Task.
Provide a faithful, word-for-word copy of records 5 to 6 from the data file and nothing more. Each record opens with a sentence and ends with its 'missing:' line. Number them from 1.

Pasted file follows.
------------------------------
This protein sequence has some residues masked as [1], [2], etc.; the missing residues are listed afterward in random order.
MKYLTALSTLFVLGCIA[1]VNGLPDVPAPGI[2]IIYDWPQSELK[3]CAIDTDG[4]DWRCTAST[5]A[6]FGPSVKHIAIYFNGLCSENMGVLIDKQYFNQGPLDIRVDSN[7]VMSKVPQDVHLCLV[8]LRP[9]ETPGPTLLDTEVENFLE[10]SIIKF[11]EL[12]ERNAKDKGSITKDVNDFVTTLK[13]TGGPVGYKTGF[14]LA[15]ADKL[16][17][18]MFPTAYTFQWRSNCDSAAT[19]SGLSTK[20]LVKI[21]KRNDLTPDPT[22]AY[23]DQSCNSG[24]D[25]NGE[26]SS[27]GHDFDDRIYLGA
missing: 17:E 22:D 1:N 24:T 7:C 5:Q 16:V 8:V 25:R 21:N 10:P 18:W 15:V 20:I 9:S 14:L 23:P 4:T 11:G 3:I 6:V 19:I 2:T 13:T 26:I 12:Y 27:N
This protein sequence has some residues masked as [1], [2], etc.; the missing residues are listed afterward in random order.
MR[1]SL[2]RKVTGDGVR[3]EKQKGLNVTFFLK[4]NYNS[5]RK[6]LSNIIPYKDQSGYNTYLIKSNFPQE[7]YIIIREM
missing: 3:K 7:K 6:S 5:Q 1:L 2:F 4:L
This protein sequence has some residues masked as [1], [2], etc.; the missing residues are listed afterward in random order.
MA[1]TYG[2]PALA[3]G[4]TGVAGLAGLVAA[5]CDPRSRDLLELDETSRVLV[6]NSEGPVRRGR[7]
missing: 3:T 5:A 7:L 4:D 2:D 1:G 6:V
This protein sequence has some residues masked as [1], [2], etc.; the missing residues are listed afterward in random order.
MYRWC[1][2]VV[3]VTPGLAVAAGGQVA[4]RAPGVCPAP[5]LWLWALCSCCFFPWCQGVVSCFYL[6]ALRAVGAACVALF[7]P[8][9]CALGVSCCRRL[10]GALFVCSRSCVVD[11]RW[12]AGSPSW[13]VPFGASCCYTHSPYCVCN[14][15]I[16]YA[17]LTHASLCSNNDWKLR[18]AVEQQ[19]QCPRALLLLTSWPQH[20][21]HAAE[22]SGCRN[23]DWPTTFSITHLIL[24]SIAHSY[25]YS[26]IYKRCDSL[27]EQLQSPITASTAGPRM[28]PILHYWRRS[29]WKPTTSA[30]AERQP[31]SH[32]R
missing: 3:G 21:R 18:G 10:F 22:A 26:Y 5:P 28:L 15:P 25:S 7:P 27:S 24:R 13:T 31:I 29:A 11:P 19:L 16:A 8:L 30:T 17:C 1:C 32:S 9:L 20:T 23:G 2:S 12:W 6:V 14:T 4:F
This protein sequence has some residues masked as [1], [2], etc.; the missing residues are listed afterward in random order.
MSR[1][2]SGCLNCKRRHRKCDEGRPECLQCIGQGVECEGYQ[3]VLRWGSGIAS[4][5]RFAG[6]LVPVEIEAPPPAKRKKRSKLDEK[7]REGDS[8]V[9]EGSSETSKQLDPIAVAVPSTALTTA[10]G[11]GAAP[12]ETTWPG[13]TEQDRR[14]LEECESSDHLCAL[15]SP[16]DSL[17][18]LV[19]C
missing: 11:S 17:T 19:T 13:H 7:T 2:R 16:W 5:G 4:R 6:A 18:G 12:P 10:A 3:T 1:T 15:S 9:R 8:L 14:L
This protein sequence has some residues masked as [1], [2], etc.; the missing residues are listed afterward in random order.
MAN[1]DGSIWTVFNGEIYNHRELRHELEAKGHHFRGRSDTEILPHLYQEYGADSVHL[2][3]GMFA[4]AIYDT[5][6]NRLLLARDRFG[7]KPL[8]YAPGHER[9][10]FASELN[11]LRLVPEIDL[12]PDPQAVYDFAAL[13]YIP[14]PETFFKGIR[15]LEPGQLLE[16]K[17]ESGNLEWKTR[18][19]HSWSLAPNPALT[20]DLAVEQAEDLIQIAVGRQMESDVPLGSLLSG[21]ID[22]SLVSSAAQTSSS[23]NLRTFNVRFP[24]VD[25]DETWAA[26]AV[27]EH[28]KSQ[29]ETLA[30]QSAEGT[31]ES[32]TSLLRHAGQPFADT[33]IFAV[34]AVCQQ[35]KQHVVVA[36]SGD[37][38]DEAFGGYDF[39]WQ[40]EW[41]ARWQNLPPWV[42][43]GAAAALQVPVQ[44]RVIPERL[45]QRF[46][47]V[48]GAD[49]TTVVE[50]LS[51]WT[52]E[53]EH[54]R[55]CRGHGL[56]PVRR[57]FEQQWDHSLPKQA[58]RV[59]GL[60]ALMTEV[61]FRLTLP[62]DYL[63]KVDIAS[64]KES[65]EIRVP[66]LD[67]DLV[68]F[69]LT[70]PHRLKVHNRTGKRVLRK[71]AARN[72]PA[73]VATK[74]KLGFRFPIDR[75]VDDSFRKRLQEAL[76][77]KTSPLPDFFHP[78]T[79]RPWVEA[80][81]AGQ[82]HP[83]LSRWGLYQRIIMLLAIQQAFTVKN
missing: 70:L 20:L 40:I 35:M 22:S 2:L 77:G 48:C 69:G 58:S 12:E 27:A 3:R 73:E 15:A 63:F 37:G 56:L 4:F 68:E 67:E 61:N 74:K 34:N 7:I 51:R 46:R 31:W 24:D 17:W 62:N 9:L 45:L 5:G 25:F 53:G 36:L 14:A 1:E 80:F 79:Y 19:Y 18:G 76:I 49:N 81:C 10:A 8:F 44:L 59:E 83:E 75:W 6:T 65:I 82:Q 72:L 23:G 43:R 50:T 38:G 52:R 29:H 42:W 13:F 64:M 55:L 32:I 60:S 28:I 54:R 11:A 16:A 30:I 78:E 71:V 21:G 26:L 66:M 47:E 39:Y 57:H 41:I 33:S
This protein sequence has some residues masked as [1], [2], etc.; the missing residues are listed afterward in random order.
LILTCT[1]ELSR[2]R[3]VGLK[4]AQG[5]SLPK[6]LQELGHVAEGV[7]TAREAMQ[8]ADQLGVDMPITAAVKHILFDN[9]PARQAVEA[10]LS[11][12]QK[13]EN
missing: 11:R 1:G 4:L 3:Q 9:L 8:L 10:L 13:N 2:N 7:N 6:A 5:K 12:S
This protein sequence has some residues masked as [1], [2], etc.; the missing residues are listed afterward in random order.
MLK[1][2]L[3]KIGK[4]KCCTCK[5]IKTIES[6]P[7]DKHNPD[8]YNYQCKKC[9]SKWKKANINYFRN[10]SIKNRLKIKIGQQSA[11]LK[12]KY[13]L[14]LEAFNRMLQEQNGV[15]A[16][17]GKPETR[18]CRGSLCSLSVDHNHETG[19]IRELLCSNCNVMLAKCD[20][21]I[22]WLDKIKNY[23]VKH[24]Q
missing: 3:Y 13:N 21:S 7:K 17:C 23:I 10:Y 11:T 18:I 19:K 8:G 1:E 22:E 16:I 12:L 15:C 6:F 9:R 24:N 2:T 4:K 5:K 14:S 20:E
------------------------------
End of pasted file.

This protein sequence has some residues masked as [1], [2], etc.; the missing residues are listed afterward in random order.
MSR[1][2]SGCLNCKRRHRKCDEGRPECLQCIGQGVECEGYQ[3]VLRWGSGIAS[4][5]RFAG[6]LVPVEIEAPPPAKRKKRSKLDEK[7]REGDS[8]V[9]EGSSETSKQLDPIAVAVPSTALTTA[10]G[11]GAAP[12]ETTWPG[13]TEQDRR[14]LEECESSDHLCAL[15]SP[16]DSL[17][18]LV[19]C
missing: 11:S 17:T 19:T 13:H 7:T 2:R 16:W 5:G 4:R 6:A 18:G 12:P 10:A 3:T 1:T 15:S 9:R 8:L 14:L
This protein sequence has some residues masked as [1], [2], etc.; the missing residues are listed afterward in random order.
MAN[1]DGSIWTVFNGEIYNHRELRHELEAKGHHFRGRSDTEILPHLYQEYGADSVHL[2][3]GMFA[4]AIYDT[5][6]NRLLLARDRFG[7]KPL[8]YAPGHER[9][10]FASELN[11]LRLVPEIDL[12]PDPQAVYDFAAL[13]YIP[14]PETFFKGIR[15]LEPGQLLE[16]K[17]ESGNLEWKTR[18][19]HSWSLAPNPALT[20]DLAVEQAEDLIQIAVGRQMESDVPLGSLLSG[21]ID[22]SLVSSAAQTSSS[23]NLRTFNVRFP[24]VD[25]DETWAA[26]AV[27]EH[28]KSQ[29]ETLA[30]QSAEGT[31]ES[32]TSLLRHAGQPFADT[33]IFAV[34]AVCQQ[35]KQHVVVA[36]SGD[37][38]DEAFGGYDF[39]WQ[40]EW[41]ARWQNLPPWV[42][43]GAAAALQVPVQ[44]RVIPERL[45]QRF[46][47]V[48]GAD[49]TTVVE[50]LS[51]WT[52]E[53]EH[54]R[55]CRGHGL[56]PVRR[57]FEQQWDHSLPKQA[58]RV[59]GL[60]ALMTEV[61]FRLTLP[62]DYL[63]KVDIAS[64]KES[65]EIRVP[66]LD[67]DLV[68]F[69]LT[70]PHRLKVHNRTGKRVLRK[71]AARN[72]PA[73]VATK[74]KLGFRFPIDR[75]VDDSFRKRLQEAL[76][77]KTSPLPDFFHP[78]T[79]RPWVEA[80][81]AGQ[82]HP[83]LSRWGLYQRIIMLLAIQQAFTVKN
missing: 70:L 20:L 40:I 35:M 22:S 2:L 77:G 48:C 69:G 58:S 12:E 27:A 3:R 73:E 15:A 63:F 37:G 56:L 4:F 68:E 67:E 61:N 74:K 34:N 7:I 51:R 46:R 31:W 24:D 17:W 62:N 9:L 45:L 5:G 25:F 53:G 36:L 14:A 1:E 80:F 79:Y 19:Y 18:G 76:I 49:N 81:C 10:A 8:F 44:L 59:E 83:E 75:W 6:T 65:I 82:Q 72:L 23:G 43:R 50:T 38:G 52:R 29:H 42:W 13:F 64:M 55:L 32:I 60:S 28:I 54:R 11:A 16:A 30:I 78:E 71:V 21:G 26:L 66:M 47:E 39:Y 57:H 41:I 33:S